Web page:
September has hit us, the summer season has well and truly gone and we can confidently say that 2021 has been another rollercoaster.
Some of you might now be looking at making big changes in your lives and we champion that. One of those changes might be to move abroad. Whether that's to capture more of the summer sun, enjoy a new lifestyle, seek new employment or just want a change after the recent challenging times. People move and buy property abroad for many reasons.
In 2018, according to the Office of National Statistics, 66% of the 785,000 Brits living in an EU country were of working age (16-64). How Brexit and COVID have impacted that figure is yet to be seen. Whatever the motivation, you need to consider the potential risks, what rights you have and understand all the processes involved.
We advise that you always seek professional help before making any big decisions, but to help you out, here are some things to think about.
Banks & Pensions
When you leave the UK, you can keep using your UK bank account, but you might find it easier to open one in the country where you are now living. This can help get rid of regular transaction fees and make your everyday life a little easier. It also helps to keep this open, should you plan on moving back to the UK at any point.
As for your pension, we know you might have a few more concerns. There are many options open to you, including transferring your pension into a scheme abroad. In terms of a state pension, you can still receive this if you have contributed to national insurance. The Association of British Insurers (ABI) release into lost pensions (2018) detailed that there is likely £20bn in aggregate value in lost pensions alone. This is a staggering 50 times the previous estimate of £400 Million.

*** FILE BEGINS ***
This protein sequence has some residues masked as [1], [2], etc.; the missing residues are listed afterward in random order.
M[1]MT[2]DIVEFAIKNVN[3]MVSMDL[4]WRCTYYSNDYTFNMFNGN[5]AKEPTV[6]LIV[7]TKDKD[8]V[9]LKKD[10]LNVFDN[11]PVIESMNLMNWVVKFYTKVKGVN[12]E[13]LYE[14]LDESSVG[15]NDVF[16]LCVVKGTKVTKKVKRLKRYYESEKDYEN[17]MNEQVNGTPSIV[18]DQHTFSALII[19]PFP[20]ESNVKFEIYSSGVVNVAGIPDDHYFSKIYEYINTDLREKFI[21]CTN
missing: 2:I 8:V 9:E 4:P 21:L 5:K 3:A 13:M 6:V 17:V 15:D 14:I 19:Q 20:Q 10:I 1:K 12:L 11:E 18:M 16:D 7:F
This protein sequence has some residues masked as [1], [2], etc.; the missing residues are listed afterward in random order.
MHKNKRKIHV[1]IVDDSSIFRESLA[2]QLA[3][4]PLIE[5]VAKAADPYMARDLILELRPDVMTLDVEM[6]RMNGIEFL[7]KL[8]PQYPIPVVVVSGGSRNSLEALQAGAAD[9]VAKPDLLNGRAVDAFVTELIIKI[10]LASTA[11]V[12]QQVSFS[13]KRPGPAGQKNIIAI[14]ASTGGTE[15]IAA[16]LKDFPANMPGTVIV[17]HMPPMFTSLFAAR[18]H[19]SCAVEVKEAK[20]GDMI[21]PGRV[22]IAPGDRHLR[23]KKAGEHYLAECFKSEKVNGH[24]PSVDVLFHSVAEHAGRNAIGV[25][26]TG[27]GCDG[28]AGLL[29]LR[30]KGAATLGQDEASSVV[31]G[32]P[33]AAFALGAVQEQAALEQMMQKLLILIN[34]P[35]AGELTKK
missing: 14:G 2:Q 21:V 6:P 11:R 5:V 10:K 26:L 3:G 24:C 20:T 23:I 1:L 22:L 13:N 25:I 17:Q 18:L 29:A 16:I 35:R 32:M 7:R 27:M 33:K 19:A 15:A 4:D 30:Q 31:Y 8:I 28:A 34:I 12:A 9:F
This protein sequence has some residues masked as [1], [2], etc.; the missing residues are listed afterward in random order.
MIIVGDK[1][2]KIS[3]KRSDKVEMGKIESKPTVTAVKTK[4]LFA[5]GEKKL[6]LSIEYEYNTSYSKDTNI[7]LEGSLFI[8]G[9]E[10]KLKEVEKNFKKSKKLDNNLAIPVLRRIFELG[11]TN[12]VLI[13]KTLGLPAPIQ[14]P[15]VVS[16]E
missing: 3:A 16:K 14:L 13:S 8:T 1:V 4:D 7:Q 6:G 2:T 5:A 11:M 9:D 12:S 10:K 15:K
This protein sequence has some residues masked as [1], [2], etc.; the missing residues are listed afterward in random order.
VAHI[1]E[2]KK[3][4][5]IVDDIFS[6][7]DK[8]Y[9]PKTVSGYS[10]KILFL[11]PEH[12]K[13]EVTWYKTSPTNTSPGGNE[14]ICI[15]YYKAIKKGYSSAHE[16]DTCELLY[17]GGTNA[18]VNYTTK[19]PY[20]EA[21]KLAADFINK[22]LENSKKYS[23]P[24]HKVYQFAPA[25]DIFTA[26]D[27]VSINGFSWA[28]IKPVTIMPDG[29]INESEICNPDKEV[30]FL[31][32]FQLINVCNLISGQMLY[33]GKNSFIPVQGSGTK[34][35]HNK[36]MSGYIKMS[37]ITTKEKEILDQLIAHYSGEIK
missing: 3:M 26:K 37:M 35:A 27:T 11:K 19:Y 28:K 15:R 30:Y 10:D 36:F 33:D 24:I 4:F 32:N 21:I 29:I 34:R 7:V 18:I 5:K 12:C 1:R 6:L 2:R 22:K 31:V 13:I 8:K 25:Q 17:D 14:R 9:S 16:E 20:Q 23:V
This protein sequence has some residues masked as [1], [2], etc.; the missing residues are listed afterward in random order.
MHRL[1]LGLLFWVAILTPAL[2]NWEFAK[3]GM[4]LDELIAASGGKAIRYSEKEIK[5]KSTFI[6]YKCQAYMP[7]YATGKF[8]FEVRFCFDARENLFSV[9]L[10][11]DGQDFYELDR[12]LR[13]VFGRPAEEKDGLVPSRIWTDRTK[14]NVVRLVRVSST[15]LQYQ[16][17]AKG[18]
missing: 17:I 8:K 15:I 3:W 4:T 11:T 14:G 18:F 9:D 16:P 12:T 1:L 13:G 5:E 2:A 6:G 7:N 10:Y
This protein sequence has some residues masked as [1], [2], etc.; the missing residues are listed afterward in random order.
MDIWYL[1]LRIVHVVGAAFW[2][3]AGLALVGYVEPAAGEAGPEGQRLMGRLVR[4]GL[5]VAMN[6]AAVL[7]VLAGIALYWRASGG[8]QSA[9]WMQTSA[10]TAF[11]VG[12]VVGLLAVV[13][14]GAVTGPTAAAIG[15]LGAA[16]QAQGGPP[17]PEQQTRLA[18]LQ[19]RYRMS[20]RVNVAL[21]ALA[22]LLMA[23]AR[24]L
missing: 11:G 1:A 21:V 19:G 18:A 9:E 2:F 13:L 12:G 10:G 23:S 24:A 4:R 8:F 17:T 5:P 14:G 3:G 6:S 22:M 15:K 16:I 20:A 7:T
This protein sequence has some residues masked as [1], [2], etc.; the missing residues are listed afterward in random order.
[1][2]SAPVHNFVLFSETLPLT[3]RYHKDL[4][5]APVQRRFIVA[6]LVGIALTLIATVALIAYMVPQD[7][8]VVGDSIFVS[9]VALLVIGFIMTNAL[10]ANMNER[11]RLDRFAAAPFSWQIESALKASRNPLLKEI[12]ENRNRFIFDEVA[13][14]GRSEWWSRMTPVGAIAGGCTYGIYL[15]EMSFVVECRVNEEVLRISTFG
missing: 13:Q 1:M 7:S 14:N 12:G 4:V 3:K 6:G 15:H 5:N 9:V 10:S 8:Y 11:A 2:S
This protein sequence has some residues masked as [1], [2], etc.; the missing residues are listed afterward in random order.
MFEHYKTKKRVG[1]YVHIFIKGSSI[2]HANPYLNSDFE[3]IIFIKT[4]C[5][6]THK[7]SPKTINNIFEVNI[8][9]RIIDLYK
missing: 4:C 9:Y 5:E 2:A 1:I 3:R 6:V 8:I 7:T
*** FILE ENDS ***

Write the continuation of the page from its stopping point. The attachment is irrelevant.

Overseas tracing can be notoriously difficult. If you are worried about losing touch with your financial assets, you can become a member of the consumer database. This will help ensure that you stay in touch with your finances whether in the UK or abroad.
HMRC & Student Loans
It's quite common for someone to think that when they leave the UK, they no longer have to pay any tax. Sadly, this isn't true. Whilst expats might be exempt from certain taxes, it doesn't mean you won't have to pay any income tax. You can contact HMRC regarding what you might need to pay.
For student loans, you need to contact the Student Loans Company and they will let you know if you need to pay anything whilst abroad. If you do, you will then need to make payments online or by international bank transfer.
Mortgages & Utilities
Make sure to contact your utility provider (gas, electric, water etc) to inform them of your new address. For your mortgage, contact your provider also to ensure that you are not breaking the terms of your loan agreement.
Selling Your Property
Whilst selling your home might be an obvious solution when moving abroad, you might leave yourself in a difficult situation should things not work out. You could look at renting your property to bring in some extra income. Whatever you decide to do, the rules and taxes surrounding this will be different depending on what country you are moving to. Make sure to research the property market and speak with local estate agents - spend the same amount of time as you would when buying a property at home.
As of January 2021, you now need to meet certain requirements to move to a certain country. If you are moving to mainland Europe, you can apply for an EU Blue Card, which would allow a qualified worker to live and work within the EU. As for other countries, you can contact their UK based embassy to check what documentation you will need. Make sure to do this well ahead of time as the application processes can be lengthy.
We know that there are many steps when it comes to moving out of the UK which involves many hurdles. For many of you who are reading this now, we suspect your mind might already be made up. Our ongoing methodology of fair regulation and up to date resources makes sure that whatever you need, we are best equipped to help or at least, point you in the right direction.